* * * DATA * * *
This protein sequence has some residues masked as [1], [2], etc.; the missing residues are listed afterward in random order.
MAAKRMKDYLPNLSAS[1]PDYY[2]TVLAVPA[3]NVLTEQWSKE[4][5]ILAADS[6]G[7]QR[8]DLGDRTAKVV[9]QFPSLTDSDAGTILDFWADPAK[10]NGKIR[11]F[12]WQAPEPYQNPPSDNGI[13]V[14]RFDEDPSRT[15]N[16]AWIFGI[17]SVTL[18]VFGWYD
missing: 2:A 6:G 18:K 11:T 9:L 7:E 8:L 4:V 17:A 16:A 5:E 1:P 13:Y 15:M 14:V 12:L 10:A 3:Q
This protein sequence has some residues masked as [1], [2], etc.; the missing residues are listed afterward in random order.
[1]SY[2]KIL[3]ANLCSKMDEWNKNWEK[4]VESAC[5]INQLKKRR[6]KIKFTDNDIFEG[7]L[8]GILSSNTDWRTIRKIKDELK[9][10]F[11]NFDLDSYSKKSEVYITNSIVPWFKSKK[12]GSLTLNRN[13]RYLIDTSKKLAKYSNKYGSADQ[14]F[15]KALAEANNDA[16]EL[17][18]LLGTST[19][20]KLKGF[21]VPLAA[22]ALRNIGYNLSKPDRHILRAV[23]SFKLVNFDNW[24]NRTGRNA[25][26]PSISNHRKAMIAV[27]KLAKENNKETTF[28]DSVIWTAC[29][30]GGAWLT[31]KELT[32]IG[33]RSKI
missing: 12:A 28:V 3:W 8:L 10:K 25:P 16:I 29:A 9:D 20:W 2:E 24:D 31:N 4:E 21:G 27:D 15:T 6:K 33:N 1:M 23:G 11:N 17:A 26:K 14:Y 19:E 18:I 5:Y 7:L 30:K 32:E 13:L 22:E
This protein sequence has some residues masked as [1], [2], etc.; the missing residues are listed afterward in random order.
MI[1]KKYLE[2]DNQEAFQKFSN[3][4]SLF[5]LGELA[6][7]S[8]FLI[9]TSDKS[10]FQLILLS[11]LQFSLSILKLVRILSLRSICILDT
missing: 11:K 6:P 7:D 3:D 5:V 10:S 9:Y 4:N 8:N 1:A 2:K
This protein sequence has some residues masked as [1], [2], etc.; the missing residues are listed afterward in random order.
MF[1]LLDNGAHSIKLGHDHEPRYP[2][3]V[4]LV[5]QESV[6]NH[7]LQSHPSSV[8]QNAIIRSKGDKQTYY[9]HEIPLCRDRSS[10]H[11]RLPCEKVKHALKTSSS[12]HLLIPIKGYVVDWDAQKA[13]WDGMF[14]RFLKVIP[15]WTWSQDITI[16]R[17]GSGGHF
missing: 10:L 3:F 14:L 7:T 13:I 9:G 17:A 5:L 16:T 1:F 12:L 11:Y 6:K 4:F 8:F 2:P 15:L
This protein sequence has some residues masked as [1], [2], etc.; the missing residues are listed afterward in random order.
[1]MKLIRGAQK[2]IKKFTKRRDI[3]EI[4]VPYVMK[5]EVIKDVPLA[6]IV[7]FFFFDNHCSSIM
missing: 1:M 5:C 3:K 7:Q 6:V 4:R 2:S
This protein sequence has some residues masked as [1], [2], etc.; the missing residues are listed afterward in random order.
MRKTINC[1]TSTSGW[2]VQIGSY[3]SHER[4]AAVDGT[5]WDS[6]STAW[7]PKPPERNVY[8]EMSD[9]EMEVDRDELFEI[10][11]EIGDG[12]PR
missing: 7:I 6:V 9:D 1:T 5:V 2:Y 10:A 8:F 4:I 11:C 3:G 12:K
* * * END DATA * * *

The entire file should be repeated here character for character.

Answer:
This protein sequence has some residues masked as [1], [2], etc.; the missing residues are listed afterward in random order.
MAAKRMKDYLPNLSAS[1]PDYY[2]TVLAVPA[3]NVLTEQWSKE[4][5]ILAADS[6]G[7]QR[8]DLGDRTAKVV[9]QFPSLTDSDAGTILDFWADPAK[10]NGKIR[11]F[12]WQAPEPYQNPPSDNGI[13]V[14]RFDEDPSRT[15]N[16]AWIFGI[17]SVTL[18]VFGWYD
missing: 2:A 6:G 18:K 11:T 9:L 7:E 8:L 4:V 17:A 16:A 5:E 1:P 13:Y 15:M 14:V 12:L 10:A 3:Q
This protein sequence has some residues masked as [1], [2], etc.; the missing residues are listed afterward in random order.
[1]SY[2]KIL[3]ANLCSKMDEWNKNWEK[4]VESAC[5]INQLKKRR[6]KIKFTDNDIFEG[7]L[8]GILSSNTDWRTIRKIKDELK[9][10]F[11]NFDLDSYSKKSEVYITNSIVPWFKSKK[12]GSLTLNRN[13]RYLIDTSKKLAKYSNKYGSADQ[14]F[15]KALAEANNDA[16]EL[17][18]LLGTST[19][20]KLKGF[21]VPLAA[22]ALRNIGYNLSKPDRHILRAV[23]SFKLVNFDNW[24]NRTGRNA[25][26]PSISNHRKAMIAV[27]KLAKENNKETTF[28]DSVIWTAC[29][30]GGAWLT[31]KELT[32]IG[33]RSKI
missing: 12:A 28:V 3:W 8:L 10:K 25:P 16:I 29:A 9:D 20:W 2:E 24:D 31:N 4:E 21:G 27:D 15:T 6:K 33:N 1:M 23:G 11:N 17:A 26:K 14:Y 19:E 18:I 5:Y 7:L 30:K 32:E 13:L 22:E
This protein sequence has some residues masked as [1], [2], etc.; the missing residues are listed afterward in random order.
MI[1]KKYLE[2]DNQEAFQKFSN[3][4]SLF[5]LGELA[6][7]S[8]FLI[9]TSDKS[10]FQLILLS[11]LQFSLSILKLVRILSLRSICILDT
missing: 11:K 6:P 7:D 3:D 5:V 10:S 9:Y 4:N 8:N 1:A 2:K
This protein sequence has some residues masked as [1], [2], etc.; the missing residues are listed afterward in random order.
MF[1]LLDNGAHSIKLGHDHEPRYP[2][3]V[4]LV[5]QESV[6]NH[7]LQSHPSSV[8]QNAIIRSKGDKQTYY[9]HEIPLCRDRSS[10]H[11]RLPCEKVKHALKTSSS[12]HLLIPIKGYVVDWDAQKA[13]WDGMF[14]RFLKVIP[15]WTWSQDITI[16]R[17]GSGGHF
missing: 10:L 3:F 14:L 7:T 13:I 9:G 17:A 5:L 16:T 1:F 12:L 11:Y 6:K 4:F 8:F 2:P 15:L
This protein sequence has some residues masked as [1], [2], etc.; the missing residues are listed afterward in random order.
[1]MKLIRGAQK[2]IKKFTKRRDI[3]EI[4]VPYVMK[5]EVIKDVPLA[6]IV[7]FFFFDNHCSSIM
missing: 1:M 5:C 3:K 7:Q 6:V 4:R 2:S
This protein sequence has some residues masked as [1], [2], etc.; the missing residues are listed afterward in random order.
MRKTINC[1]TSTSGW[2]VQIGSY[3]SHER[4]AAVDGT[5]WDS[6]STAW[7]PKPPERNVY[8]EMSD[9]EMEVDRDELFEI[10][11]EIGDG[12]PR
missing: 7:I 6:V 9:D 1:T 5:V 2:Y 10:A 8:F 4:I 11:C 3:G 12:K